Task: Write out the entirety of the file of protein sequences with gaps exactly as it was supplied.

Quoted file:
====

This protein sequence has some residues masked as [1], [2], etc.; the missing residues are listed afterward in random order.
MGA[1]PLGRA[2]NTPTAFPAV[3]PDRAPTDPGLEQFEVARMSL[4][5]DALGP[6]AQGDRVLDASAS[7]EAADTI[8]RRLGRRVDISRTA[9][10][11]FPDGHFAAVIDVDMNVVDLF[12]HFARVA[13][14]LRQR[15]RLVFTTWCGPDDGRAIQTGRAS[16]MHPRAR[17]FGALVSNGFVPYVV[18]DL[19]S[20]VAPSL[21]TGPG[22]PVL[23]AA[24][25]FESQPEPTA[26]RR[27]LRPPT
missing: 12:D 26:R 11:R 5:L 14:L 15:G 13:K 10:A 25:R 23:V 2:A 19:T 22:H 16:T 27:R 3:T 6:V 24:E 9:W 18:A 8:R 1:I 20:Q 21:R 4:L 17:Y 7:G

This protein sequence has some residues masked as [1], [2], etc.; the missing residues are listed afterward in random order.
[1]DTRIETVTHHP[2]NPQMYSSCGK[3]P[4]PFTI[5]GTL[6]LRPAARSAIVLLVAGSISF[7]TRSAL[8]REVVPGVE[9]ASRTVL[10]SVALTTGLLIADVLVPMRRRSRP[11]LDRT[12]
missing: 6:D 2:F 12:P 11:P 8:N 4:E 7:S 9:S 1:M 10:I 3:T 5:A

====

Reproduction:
This protein sequence has some residues masked as [1], [2], etc.; the missing residues are listed afterward in random order.
MGA[1]PLGRA[2]NTPTAFPAV[3]PDRAPTDPGLEQFEVARMSL[4][5]DALGP[6]AQGDRVLDASAS[7]EAADTI[8]RRLGRRVDISRTA[9][10][11]FPDGHFAAVIDVDMNVVDLF[12]HFARVA[13][14]LRQR[15]RLVFTTWCGPDDGRAIQTGRAS[16]MHPRAR[17]FGALVSNGFVPYVV[18]DL[19]S[20]VAPSL[21]TGPG[22]PVL[23]AA[24][25]FESQPEPTA[26]RR[27]LRPPT
missing: 12:D 26:R 11:R 5:L 14:L 15:G 13:K 10:A 25:R 23:V 2:A 19:T 22:H 16:T 27:R 3:T 6:V 24:E 9:W 18:A 8:R 1:I 20:Q 21:R 4:L 17:Y 7:G

This protein sequence has some residues masked as [1], [2], etc.; the missing residues are listed afterward in random order.
[1]DTRIETVTHHP[2]NPQMYSSCGK[3]P[4]PFTI[5]GTL[6]LRPAARSAIVLLVAGSISF[7]TRSAL[8]REVVPGVE[9]ASRTVL[10]SVALTTGLLIADVLVPMRRRSRP[11]LDRT[12]
missing: 6:D 2:F 12:P 11:P 8:N 4:E 7:S 9:S 1:M 10:I 3:T 5:A